Someone once said—the author’s name is lost in my memory somewhere between the cost of a steak burrito from the Mexican place in my old neighborhood and the lyrics to Curren$y’s “Address”—the only person interested in twenty year-old girls besides twenty year-old girls is Woody Allen. This is exceedingly correct, and goes double for twenty year-old guys, who have no great filmmaker to cast them as objects of desire in romantic comedies. Real talk, college sophomores and McDonald’s night managers: you could all spontaneously contract tuberculosis and the answer would be two million tumbleweeds rolling through the dust.
I’m twenty-one, by the way: barely a person, fresh off a half-decade of self-destruction, attempting to carve a notch into existence’s fat thigh. There’s a lot of night-sweat involved. Kyrie Irving (19) and Tristan Thompson (20) are trying to be successful in the world’s best basketball league, ideally not at the expense of their burgeoning humanity. I can’t comprehend the pressure and confusion that accompanies millions of dollars in the bank and a city’s sports fans on one’s back. All I know is that my internal monologue—the one belonging to a indolent grad student, for whom tumbleweeds scurry—is just a string of nervous, angry expletives most of the time.
TT and Irving aren’t so neurotic, I’m sure. At least that’s what I glean from their Twitter feeds, which are a series of platitudes and half-platitudes, instances of bro-ing down with Texas and Duke alum, and questions for followers as to where one can find a good steakhouse in Minneapolis or Detroit. It’s a waterfall of boring into which I stick my sifting pan every few days, just in case Irving twists an ankle walking up the steps of a hotel lobby or Thompson admits that he, a 6’9″ black dude from Toronto, is actually Banksy. Neither of these things has happened; I know next to nothing about either of them as people.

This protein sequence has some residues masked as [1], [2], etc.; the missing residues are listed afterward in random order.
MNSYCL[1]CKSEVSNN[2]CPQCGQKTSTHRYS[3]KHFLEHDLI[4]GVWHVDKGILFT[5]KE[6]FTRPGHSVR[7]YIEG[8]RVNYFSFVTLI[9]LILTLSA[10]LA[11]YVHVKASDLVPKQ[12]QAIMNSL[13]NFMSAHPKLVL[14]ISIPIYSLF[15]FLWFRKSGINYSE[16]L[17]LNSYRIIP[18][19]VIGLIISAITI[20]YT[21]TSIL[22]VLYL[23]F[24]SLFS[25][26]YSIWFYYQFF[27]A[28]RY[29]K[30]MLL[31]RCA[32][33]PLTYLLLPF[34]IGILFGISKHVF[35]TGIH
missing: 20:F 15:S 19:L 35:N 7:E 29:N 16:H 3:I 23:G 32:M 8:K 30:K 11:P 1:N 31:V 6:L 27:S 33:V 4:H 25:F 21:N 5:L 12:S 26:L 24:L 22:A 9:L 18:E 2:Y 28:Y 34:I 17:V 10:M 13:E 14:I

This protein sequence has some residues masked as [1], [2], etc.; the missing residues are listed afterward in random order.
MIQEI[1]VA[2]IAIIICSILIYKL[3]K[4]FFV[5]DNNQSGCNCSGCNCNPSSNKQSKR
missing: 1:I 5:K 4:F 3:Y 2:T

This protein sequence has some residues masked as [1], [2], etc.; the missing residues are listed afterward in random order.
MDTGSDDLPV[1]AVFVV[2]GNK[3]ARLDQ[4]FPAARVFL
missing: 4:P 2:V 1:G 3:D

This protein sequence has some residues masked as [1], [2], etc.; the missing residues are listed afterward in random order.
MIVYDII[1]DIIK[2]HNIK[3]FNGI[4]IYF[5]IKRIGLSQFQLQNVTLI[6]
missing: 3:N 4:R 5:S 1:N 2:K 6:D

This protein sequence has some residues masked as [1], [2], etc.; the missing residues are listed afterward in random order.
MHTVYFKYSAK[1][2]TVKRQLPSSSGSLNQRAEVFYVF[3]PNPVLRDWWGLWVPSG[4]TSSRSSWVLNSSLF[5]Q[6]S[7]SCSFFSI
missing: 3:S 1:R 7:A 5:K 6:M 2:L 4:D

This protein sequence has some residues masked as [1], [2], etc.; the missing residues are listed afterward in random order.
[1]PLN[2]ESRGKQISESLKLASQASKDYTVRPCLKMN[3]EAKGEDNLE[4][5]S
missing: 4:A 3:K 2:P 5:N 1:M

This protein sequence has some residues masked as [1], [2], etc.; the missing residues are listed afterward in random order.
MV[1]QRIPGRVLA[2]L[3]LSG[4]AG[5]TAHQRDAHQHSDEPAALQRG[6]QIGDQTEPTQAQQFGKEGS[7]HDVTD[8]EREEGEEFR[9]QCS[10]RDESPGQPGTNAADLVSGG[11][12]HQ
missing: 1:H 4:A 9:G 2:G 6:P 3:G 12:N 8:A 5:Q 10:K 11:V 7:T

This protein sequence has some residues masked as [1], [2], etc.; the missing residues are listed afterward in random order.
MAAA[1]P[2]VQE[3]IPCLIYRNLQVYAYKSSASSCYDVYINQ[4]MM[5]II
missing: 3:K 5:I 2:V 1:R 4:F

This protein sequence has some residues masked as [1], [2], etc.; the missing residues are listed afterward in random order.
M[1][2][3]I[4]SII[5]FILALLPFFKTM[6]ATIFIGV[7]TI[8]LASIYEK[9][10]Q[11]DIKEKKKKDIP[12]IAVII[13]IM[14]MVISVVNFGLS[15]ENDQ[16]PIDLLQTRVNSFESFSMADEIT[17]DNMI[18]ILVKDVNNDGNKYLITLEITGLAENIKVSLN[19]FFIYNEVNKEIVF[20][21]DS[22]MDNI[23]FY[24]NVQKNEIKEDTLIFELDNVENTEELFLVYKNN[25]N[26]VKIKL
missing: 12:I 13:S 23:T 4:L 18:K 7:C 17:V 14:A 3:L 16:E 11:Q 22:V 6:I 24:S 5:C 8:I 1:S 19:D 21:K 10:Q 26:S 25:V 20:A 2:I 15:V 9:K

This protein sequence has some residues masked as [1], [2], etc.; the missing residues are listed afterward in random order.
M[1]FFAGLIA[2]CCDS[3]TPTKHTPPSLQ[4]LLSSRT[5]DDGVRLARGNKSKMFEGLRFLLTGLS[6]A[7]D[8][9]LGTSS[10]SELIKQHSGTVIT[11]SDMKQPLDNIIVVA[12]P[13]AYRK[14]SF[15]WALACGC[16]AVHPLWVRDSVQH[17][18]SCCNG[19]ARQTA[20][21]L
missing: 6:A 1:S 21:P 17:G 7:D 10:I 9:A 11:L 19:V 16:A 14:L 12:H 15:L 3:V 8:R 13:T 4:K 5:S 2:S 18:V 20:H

I don’t know that I aspire to. I want to know as much as I can about Irving and Thompson insofar as that information might help me project the type of basketball player either one is going to be in a few years. I’m not curious, I’m impatient. And my impatience is never satiated because there’s simply not much to know about most 20 year-olds, even ones who ply their trade in front of television cameras and answer questions from reporters every other night. Watching Kyrie Irving play basketball is like being equipped with shoddy echolocation: you can tell there’s a bulky mass of something in the distance, but you can’t trace its features.
Because pupation has to conclude before the process makes much sense; staring at the cocoon, speculating about what’s to emerge is more a source of entertainment than a science. Which is why I’ve spent so many hours conducting quasi-research. In times of uncertainty, it’s prudent to arm oneself with knowledge, and when knowledge is scarce, it’s comforting to arm oneself with trivia masquerading as knowledge. Did you know that Tristan Thompson is the cousin of Defensive Tackle Jemal Thompson of the Toronto Argonauts? More importantly, do you know what that means for his ability to develop a 15-foot jumper by his third year in the league?